This is new concept for me: winter vegetables. Our
winters (Northern Nevada) gets down to at 25F at night
with a handful 0F. Daytimes in the 50's. Snow fall
is about 6" at its worst and usually melts that day.
As far as I can tell, that means cabbage, carrots,
spinach. Bearing in mind I have an anti-green thumb,
so it has to be easy, what do you guys think I
could/should grow in the winter?
What variety of potato? Have you actually grown them in temperatures below
freezing? All the potatoes I have grown are frost tender and would have no
chance of growing in such conditions. I think you are in error here.
Got an old book for you to ask the library for: Winter Flowers in Greenhouse
and Sun Heated Pit:
or the original Winter flowersin the sun-heated pit, including the lean-to
greenhouse as a complement to the pit:
Exact same principles hold for cold climate winter veggies -- and in high wind
areas, the pit makes a lot of sense.
I know someone who grew grapes in a very cold climate in a pit - it worked
brilliantly. The only problem was that he covered the top of the pit with
Laserlite or Polycarbonate or somesuch and as it aged kangaroos often ended
up in the pit after trying to cross the ageing ang weakened pit topping.
How would one prevent it from filling with water?
The chap who I knew and who had the occasional roo problems, had 2 sun pits.
IIRC, one was in flattish ground (although I cna't now truly remember this
one) and the other was most definitely on the side of a slope. I remember
the slope one best because I recall walking into it from the eastern side -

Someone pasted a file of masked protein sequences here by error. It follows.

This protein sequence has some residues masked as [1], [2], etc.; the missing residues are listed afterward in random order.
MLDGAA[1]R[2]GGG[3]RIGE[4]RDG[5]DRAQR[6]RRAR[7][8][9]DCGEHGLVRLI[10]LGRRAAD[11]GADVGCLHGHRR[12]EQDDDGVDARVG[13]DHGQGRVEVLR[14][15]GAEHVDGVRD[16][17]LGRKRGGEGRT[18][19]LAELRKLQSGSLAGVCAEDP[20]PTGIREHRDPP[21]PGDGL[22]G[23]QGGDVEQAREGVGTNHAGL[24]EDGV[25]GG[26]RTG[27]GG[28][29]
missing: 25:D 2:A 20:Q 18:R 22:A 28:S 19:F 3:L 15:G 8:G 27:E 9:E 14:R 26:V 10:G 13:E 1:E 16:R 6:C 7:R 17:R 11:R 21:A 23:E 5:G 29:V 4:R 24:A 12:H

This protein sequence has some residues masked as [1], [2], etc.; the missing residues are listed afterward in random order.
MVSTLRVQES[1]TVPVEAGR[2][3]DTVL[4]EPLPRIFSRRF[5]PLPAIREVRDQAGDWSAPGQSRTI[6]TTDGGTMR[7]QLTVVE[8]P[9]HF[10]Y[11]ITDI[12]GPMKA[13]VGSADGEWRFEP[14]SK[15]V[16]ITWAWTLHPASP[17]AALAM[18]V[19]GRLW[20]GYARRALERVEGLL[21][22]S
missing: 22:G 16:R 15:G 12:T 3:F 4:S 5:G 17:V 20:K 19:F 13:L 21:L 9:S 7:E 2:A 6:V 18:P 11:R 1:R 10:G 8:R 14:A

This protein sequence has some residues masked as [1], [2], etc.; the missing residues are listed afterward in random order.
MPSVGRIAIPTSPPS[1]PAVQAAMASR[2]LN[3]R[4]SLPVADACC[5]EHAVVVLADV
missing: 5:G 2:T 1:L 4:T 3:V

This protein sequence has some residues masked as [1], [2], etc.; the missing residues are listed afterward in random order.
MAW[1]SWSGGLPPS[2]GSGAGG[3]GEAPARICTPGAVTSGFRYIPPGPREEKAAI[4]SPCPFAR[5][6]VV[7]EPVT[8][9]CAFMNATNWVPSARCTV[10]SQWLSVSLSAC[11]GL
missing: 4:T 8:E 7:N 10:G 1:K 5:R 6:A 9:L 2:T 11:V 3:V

I can't recall though if he had some sort of door arrangement on it - I
dont' think so. i might even try to call him and ask him aobut them and/or
see if he'd be amenable to having me come and photgraph them. Mind you, if
I do do this, I'll bet I find that my memory is highly faulty.
This chap lives in a very moist place - he's had to plant his trees up on
mounds so waterlogging would be a potential problem for sunpits so he would
be interested in avoiding that. He also has a genuine Chinese walking
tractor which really impressed me.
***Could he have drained the area? Considering that the early Israeli
pioneers drained the malarial swamps along the ocean,
it doesn't seem like an insuperable task. Or was the area just too
***Could he have drained the area?
No. I know that is one thing he hasn't done in terms of where his sun pits
are. These things aren't he least bit posh - effectively they are just deep
slit trenches cut into the ground - think of WWI warfare trenches and you
get the idea - on top of that he's put the clear polycarbonate equivalent of
what I think USians call ripple iron????
HB: Considering that the early Israeli
He's one retired man on a moderate pension living alone on about 200 acres.
He's had some ponds dug, but around those ponds he's still had to plant his
trees up on mounds - as I said earlier, it's a very wet area (in terms of
rainfall). His pits werent' close to these ponds but I cna't now recall
qyuite how far awya they would have been - it'd be about 20 years since I've
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